What does Security-enhanced Linux give me that standard Linux can’t?
The Security-enhanced Linux kernel enforces mandatory access control policies that confine user programs and system servers to the minimum amount of privilege they require to do their jobs. When confined in this way, the ability of these user programs and system daemons to cause harm when compromised (via buffer overflows or misconfigurations, for example) is reduced or eliminated. This confinement mechanism operates independently of the traditional Linux access control mechanisms. It has no concept of a “root” super-user, and does not share the well-known shortcomings of the traditional Linux security mechanisms (such as a dependence on setuid/setgid binaries).
The security of an unmodified Linux system depends on the correctness of the kernel, all the privileged applications, and each of their configurations. A problem in any one of these areas may allow the compromise of the entire system. In contrast, the security of a modified system based on the Security-enhanced Linux kernel depends primarily on the correctness of the kernel and its security policy configuration. While problems with the correctness or configuration of applications may allow the limited compromise of individual user programs and system daemons, they do not pose a threat to the security of other user programs and system daemons or to the security of the system as a whole.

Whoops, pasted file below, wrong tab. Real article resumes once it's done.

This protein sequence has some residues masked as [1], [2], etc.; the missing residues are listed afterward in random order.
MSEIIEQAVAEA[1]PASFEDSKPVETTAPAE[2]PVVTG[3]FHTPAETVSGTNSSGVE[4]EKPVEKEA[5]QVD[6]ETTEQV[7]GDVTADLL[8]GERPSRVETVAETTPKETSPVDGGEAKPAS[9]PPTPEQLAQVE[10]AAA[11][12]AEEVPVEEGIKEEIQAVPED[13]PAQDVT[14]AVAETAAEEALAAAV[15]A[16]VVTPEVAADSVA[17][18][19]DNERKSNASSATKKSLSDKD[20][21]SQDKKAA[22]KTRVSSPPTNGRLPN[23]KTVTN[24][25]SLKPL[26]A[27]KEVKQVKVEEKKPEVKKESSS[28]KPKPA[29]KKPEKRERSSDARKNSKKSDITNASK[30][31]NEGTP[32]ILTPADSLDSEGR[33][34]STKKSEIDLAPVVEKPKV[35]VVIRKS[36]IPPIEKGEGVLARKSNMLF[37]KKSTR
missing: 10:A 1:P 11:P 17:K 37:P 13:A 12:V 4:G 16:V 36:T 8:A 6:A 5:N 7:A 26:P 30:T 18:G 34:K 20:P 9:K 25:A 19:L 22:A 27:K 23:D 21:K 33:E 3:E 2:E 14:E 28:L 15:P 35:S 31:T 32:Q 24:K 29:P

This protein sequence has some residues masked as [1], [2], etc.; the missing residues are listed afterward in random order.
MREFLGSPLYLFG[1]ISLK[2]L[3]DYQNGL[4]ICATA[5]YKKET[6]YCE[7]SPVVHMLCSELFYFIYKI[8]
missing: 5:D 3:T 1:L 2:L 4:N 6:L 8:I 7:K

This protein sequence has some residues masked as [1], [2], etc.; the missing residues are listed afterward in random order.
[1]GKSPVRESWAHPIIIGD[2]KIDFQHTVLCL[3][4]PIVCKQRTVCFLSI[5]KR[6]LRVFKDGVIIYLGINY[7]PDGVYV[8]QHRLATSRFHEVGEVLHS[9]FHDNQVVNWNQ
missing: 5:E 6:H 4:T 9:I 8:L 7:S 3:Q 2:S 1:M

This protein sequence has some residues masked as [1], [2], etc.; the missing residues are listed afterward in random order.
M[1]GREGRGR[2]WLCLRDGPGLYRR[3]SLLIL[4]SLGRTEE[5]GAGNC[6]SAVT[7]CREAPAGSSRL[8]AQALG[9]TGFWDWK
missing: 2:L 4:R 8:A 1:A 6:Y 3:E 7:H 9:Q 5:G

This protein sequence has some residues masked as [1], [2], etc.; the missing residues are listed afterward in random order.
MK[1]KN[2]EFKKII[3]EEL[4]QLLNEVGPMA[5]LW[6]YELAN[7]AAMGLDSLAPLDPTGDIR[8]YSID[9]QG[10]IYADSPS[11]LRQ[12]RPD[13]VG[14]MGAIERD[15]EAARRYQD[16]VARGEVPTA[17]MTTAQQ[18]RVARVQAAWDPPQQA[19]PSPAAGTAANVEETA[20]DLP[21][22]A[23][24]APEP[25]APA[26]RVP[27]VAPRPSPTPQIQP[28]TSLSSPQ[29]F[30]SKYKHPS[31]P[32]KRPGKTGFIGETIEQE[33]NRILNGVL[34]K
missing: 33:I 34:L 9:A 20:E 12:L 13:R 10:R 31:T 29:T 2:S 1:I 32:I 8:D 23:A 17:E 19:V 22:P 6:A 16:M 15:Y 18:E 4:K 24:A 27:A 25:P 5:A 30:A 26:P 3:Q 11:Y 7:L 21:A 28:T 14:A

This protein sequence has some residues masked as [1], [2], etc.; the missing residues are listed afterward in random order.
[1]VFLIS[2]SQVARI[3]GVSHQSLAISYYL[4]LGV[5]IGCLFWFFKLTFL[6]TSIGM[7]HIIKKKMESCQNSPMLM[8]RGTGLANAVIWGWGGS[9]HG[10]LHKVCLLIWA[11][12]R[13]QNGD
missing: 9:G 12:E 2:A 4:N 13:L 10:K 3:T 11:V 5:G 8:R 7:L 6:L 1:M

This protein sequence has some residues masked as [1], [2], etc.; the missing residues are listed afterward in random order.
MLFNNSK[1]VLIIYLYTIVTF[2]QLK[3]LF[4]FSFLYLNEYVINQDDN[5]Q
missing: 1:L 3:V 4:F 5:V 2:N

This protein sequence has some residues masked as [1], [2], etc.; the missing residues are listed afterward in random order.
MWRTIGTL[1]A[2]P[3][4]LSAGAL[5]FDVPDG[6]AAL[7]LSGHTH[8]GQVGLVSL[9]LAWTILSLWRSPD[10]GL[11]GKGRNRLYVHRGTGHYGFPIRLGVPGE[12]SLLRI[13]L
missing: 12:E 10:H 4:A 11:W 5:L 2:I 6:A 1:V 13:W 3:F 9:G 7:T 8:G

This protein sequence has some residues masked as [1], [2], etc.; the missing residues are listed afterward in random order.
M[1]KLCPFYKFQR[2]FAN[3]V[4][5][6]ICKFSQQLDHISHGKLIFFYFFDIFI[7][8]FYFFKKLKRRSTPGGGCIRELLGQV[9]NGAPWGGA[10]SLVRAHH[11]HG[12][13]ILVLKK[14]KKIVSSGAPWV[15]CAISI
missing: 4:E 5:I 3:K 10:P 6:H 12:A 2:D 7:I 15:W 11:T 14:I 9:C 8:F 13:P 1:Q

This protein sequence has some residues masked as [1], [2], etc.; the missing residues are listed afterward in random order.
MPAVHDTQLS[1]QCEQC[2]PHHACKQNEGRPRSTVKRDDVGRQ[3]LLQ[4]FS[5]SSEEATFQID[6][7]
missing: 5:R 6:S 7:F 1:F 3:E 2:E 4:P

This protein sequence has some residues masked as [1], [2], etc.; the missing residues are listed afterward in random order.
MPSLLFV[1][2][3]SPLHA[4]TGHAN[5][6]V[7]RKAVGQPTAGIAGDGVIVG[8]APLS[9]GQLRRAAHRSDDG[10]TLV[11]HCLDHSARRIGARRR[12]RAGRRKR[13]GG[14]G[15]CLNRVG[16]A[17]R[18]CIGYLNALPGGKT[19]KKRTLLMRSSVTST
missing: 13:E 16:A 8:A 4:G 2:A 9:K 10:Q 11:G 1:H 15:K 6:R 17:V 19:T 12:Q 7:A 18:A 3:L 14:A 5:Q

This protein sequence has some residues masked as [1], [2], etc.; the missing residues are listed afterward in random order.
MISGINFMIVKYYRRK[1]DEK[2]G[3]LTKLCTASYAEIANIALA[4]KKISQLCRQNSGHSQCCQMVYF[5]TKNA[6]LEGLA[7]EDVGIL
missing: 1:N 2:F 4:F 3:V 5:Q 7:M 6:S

Source: NSA: SELinux Frequently Asked Questions